of his Majesty, so that you may pursue your voyage with the greatest
speed and safety possible. Given in the city of Manila, the tenth of
December of the year one thousand six hundred.


By order of the governor and captain-general:


The auditor went to the port with all his men and put them aboard
the two ships. As flagship he took the "Sant Antonio" of Sebu, on
account of its having more room to accommodate the assistants [gente
de cumplimiento] who embarked with him. He left the Portuguese patache
because the governor had taken off the embargo, in order to allow the
Portuguese to return with it to Malaca without loss of time. Then he
equipped two caracoas for the service of the fleet with Indian crews
and two Spaniards to direct them. After they had confessed and taken
communion, they left the port of Cabit and set sail on the twelfth day
of the month of December of the year one thousand six hundred, with
Alonzo Gomez as chief pilot. They also took Father Diego de Santiago
and a lay brother of the Society of Jesus, and Fray Francisco de Valdes
of the Order of Augustine, aboard the flagship; and Fray Joan Gutierrez
[136] and another associate of the same order aboard the almiranta,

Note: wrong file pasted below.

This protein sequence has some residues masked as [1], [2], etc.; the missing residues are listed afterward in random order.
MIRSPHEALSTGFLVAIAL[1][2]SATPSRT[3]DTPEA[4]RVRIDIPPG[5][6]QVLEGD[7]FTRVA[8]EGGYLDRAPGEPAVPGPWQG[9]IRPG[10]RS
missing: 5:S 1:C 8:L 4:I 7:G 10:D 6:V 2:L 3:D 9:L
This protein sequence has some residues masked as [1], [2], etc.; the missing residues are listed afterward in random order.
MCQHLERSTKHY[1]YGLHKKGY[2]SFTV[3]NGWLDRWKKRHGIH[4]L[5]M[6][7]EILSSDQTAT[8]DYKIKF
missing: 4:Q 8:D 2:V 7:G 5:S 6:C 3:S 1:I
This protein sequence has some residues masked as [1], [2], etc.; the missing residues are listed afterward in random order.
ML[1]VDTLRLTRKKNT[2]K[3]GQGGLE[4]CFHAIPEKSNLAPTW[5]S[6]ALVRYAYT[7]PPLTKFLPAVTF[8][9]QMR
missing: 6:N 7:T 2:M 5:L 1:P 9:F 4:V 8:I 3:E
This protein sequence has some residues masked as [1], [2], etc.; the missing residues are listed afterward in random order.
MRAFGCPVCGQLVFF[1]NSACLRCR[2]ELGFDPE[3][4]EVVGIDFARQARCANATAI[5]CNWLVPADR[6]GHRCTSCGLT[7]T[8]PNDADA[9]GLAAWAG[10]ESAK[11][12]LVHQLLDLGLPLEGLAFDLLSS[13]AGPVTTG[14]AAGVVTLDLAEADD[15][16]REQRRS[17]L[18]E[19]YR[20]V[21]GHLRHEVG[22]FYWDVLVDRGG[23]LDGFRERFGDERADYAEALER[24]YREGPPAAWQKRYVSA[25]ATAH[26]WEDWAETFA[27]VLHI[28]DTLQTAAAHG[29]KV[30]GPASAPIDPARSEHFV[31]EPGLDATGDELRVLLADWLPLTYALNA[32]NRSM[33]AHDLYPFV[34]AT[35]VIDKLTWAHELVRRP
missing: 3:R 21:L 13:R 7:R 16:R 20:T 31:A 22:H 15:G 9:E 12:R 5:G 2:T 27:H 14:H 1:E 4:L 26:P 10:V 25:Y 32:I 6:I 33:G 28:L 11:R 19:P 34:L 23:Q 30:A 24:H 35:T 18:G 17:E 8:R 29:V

so that they might attend to whatever required their ministry.

At night of the same day both ships of this fleet anchored near the
settlement and anchorage of the island of Miraveles at the mouth of
the bay. Immediately at daybreak a barangai approached the ships from
shore with the sentinels whom the auditor had hastily sent the day
before to obtain some reliable news of the corsair's position. They
told him that, as soon as the fleet sailed from the port of Cabit, the
enemy, who lay in the direction of the port Del Fraile [of the Friar],
[137] had also weighed anchor, and having stowed their small boats,
both ships had crossed to the other and sea side, and that they had
seen him anchor after nightfall opposite the point of Valeitegui,
[138] where he still was. Upon hearing this, the auditor thought that
perhaps the corsair had been informed of the preparation of the fleet
and of its departure, and had consequently weighed anchor from his
position; and that, since he had stowed his small boats aboard the
ships, he was about to put to sea to avoid the fleet. He immediately
sent the same news to the admiral, and opened the instructions given
him by the governor. Seeing that he was ordered thereby to seek the
enemy with all diligence, pursue him, and endeavor to fight him, he
thought best to shorten the work before him, and to lose no time and
not allow the enemy to get farther away. With this object in view,
the fleet spent the thirteenth of December, St. Lucy's day, in making
waist-cloths, arranging the artillery, getting ready the weapons,
alloting men to their posts, and preparing themselves to fight on
the next day, on which it was thought that they would fall in with
the corsair. The auditor sent special instructions in writing to the